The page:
Women, although representing 52% of the Burkinabe population, own only 8.8% of formal businesses. They are more active in the informal sector where they occupy more than 60% of production activities. Their low level of education and training, household management, problems of work-life balance and understanding in the household can result in constraints that weigh on the effort to achieve sustainable economic empowerment of women in the country. In addition, employers, especially those in the private sector, are reluctant to employ women because of their low level of education and training as well as the social roles they are assigned, such as domestic work, childcare and education.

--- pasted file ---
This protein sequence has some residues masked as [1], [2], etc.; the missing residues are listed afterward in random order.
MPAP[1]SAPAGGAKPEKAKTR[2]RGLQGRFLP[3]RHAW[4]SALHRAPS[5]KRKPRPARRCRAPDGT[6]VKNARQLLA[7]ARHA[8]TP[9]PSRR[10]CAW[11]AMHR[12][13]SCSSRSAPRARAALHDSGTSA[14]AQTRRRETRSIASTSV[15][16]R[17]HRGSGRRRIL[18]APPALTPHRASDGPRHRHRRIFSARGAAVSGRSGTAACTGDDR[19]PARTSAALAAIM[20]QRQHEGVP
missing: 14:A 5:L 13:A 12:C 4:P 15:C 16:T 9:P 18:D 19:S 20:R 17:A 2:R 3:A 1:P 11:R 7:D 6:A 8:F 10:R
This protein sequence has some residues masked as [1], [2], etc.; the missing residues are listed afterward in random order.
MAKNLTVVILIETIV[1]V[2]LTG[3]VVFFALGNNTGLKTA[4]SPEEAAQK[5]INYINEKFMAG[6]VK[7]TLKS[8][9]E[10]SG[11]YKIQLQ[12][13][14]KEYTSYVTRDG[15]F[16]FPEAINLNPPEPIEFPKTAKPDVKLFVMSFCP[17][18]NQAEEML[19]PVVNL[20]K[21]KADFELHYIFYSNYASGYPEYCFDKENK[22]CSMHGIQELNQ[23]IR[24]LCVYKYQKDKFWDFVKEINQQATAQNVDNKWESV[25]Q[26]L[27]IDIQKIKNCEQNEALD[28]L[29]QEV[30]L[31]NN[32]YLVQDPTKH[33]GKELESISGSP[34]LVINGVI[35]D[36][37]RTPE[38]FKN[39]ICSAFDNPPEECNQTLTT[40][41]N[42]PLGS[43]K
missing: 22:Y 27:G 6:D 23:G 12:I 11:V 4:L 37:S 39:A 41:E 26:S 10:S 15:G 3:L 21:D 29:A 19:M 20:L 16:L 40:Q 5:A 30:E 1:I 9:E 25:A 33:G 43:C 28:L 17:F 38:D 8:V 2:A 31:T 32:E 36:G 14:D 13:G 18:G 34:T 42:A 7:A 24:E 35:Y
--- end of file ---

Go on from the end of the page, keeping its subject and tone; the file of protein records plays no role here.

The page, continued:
In addition to these data, there is the extreme poverty of the population (more than 40% of the population lives below the poverty line set at less than 235€/adult/year), the effects of climate change in a country where the economy is based mainly on agriculture and livestock which employ nearly 86% of the population and the humanitarian crisis currently raging in the country. This reinforces the observation that women are marginalized (the most affected in crisis situations), particularly in rural areas, and also reveals a strong demand for access to support mechanisms to help them find decent work or develop income-generating activities (IGAs) with greater added value for themselves and their communities.